Djibouti is an arid country of approximately 900,000 people, three-quarters of whom live in Djibouti city and other towns. Agricultural production is extremely limited, leading to a heavy reliance on food imports. The rural population mainly depends on livestock rearing for food and income. Djibouti also hosts more than 30,000 refugees from Eritrea, Ethiopia, Somalia, and Yemen, who primarily reside in refugee settlements and urban areas.
Since late 2019, average to above-average rainfall across much of Djibouti has augmented pasture growth, water availability, and livestock health and productivity, contributing to improvements in food security conditions in recent months. Most poor pastoral households are likely accessing food through normal animal production and sales, the Famine Early Warning Systems Network (FEWS NET) notes. Additionally, herding families’ purchasing power is generally stable due to near-average staple food prices in many key markets.
FEWS NET expects that food security conditions will slightly improve in 2020 compared to those in 2019, as projected average precipitation during the March-to-May and July-to-September rainy seasons will likely continue to support favorable pasture generation and livestock production. However, approximately 60,000 Djiboutians and refugees in the country may face Crisis (IPC 3) or worse levels of acute food insecurity and require urgent food assistance during 2020.* Food assistance needs will likely peak during the June-to-September lean season, the period of the year when food is scarcest. FEWS NET also reports that the food security situation of refugees and poor herding households residing in Ali Sabieh and Obock regions—where livestock herd sizes are below-average, limiting livelihoods opportunities—is of highest concern.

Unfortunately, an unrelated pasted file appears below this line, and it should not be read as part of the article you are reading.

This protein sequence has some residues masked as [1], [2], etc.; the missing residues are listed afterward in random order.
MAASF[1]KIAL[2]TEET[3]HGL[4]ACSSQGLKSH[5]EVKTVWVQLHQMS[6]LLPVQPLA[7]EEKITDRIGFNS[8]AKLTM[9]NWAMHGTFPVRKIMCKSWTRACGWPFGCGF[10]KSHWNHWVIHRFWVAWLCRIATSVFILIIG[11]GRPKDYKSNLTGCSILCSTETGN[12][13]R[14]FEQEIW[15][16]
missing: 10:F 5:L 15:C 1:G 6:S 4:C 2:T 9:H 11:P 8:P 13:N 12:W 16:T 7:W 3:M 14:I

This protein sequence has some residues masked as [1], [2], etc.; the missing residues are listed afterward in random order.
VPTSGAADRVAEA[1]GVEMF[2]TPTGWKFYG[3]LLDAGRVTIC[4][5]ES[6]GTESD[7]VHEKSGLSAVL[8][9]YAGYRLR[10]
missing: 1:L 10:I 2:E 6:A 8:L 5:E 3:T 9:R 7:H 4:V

* The Integrated Food Security Phase Classification (IPC) is a standardized tool that aims to classify the severity and magnitude of food insecurity. The IPC scale, which is comparable across countries, ranges from Minimal—IPC 1—to Famine—IPC 5.
USAID’s Office of Food for Peace (FFP) provided an estimated $7.5 million in FY 2019 funding to the UN World Food Program (WFP) to deliver U.S. in-kind food aid and cash transfers for food to refugees and crisis-affected people in Djibouti. To prevent and treat acute malnutrition, FFP also enabled WFP to provide specialized nutrition assistance to children and pregnant and lactating women. Additionally, FFP supports asset-building activities—in which households receive food assistance in exchange for participating in the creation or repair of community infrastructure, such as building water catchments or installing erosion-control structures—that bolster livelihoods opportunities and reduce vulnerability to future shocks.
In FY 2019, FFP provided 50 MT of U.S. in-kind ready-to-use therapeutic food (RUTF)—worth approximately $200,000—to the UN Children’s Fund (UNICEF) to support the treatment of up to 3,600 children experiencing severe acute malnutrition. FFP also supported health worker trainings and mentoring to strengthen the community-based management of acute malnutrition in Djibouti.